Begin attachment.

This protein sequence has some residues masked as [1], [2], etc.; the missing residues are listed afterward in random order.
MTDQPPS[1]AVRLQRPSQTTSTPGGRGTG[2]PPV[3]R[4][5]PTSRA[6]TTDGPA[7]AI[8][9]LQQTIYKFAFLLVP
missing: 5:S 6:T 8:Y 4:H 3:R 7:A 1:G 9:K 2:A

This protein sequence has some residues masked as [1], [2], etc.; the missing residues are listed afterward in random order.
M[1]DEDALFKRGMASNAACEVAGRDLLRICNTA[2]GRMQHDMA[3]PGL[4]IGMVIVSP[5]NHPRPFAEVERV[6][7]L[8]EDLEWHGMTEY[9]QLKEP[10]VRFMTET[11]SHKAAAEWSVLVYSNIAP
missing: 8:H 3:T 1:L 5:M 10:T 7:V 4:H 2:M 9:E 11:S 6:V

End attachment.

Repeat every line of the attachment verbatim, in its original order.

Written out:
This protein sequence has some residues masked as [1], [2], etc.; the missing residues are listed afterward in random order.
MTDQPPS[1]AVRLQRPSQTTSTPGGRGTG[2]PPV[3]R[4][5]PTSRA[6]TTDGPA[7]AI[8][9]LQQTIYKFAFLLVP
missing: 5:S 6:T 8:Y 4:H 3:R 7:A 1:G 9:K 2:A

This protein sequence has some residues masked as [1], [2], etc.; the missing residues are listed afterward in random order.
M[1]DEDALFKRGMASNAACEVAGRDLLRICNTA[2]GRMQHDMA[3]PGL[4]IGMVIVSP[5]NHPRPFAEVERV[6][7]L[8]EDLEWHGMTEY[9]QLKEP[10]VRFMTET[11]SHKAAAEWSVLVYSNIAP
missing: 8:H 3:T 1:L 5:M 10:T 7:V 4:H 2:M 9:E 11:S 6:V